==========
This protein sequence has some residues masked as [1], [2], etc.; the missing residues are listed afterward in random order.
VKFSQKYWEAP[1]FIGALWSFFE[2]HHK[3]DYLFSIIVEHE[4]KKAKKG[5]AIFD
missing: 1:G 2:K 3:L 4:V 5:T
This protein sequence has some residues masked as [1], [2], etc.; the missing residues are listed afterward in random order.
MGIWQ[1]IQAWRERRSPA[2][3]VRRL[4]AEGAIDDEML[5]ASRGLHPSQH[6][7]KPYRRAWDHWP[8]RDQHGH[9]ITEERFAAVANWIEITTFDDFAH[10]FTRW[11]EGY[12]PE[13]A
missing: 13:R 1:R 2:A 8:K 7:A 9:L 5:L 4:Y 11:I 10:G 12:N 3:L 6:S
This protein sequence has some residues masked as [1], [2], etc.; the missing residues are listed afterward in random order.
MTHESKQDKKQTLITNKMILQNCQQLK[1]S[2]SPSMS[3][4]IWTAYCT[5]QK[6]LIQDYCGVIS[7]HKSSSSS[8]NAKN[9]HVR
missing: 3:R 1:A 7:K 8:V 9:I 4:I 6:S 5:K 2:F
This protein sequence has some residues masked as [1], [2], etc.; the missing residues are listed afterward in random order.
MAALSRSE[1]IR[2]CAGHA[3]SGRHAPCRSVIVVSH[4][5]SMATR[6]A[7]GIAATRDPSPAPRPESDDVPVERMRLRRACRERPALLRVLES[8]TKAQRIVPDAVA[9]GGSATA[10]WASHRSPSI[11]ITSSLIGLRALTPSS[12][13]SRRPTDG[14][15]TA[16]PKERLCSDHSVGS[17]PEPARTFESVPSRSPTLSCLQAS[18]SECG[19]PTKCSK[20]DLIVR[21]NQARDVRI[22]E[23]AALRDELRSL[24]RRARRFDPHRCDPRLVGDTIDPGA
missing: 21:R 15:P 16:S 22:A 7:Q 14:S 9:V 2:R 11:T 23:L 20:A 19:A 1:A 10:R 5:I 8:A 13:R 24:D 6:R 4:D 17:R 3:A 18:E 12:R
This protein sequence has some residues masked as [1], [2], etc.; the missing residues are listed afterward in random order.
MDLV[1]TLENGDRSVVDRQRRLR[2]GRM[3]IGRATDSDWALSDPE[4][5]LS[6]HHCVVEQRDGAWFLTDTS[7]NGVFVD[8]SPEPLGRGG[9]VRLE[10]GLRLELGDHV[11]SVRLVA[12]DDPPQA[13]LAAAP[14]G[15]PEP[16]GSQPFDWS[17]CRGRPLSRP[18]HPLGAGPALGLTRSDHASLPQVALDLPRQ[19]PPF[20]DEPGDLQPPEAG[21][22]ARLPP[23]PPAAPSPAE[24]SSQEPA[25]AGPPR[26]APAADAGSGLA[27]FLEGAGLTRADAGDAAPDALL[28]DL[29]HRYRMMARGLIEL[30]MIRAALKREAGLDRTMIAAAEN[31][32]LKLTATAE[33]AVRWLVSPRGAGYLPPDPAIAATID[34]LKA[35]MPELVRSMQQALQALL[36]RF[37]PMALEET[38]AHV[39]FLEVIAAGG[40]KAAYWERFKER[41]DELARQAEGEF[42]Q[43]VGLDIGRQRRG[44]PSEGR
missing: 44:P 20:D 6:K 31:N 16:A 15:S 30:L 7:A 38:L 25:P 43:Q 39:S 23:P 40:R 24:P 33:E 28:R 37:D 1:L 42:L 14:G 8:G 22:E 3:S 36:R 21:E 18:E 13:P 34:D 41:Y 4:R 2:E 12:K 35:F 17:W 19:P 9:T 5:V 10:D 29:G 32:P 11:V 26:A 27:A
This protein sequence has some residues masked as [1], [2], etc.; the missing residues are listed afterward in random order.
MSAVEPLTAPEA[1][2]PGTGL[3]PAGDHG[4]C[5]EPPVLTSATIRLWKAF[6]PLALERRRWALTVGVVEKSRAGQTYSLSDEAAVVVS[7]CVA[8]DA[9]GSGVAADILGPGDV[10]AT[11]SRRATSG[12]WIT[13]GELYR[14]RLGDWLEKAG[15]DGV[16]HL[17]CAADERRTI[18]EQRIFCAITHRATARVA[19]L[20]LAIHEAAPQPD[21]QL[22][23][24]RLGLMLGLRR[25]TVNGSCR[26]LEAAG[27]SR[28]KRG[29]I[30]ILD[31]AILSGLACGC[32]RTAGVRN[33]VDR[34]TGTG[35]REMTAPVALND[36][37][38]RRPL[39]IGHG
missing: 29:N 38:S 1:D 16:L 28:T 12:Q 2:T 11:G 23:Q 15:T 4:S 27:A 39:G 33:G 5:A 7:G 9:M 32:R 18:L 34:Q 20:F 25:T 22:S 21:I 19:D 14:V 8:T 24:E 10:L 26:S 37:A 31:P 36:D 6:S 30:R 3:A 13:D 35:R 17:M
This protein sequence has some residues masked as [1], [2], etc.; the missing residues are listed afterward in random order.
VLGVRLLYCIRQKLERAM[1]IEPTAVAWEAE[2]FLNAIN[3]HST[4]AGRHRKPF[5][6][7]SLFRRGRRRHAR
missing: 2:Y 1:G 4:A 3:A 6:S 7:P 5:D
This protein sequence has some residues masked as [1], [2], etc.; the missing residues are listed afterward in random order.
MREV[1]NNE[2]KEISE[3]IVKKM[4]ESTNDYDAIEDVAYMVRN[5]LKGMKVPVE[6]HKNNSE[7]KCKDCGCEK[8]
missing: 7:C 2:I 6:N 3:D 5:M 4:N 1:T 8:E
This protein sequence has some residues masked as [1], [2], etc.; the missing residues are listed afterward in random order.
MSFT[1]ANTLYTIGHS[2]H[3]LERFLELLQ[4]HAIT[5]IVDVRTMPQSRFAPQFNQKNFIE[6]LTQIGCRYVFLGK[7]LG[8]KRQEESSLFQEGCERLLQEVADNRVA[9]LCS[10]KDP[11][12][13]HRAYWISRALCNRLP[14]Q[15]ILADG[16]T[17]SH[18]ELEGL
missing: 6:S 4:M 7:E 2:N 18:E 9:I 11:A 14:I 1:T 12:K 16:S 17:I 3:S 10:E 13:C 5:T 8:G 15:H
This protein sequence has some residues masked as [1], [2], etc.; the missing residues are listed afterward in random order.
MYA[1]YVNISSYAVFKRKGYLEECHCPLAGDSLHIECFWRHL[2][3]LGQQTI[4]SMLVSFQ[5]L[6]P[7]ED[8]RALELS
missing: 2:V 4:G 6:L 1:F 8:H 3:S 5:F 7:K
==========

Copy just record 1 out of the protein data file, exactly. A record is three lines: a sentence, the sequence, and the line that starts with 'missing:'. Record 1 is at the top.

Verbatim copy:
This protein sequence has some residues masked as [1], [2], etc.; the missing residues are listed afterward in random order.
VKFSQKYWEAP[1]FIGALWSFFE[2]HHK[3]DYLFSIIVEHE[4]KKAKKG[5]AIFD
missing: 1:G 2:K 3:L 4:V 5:T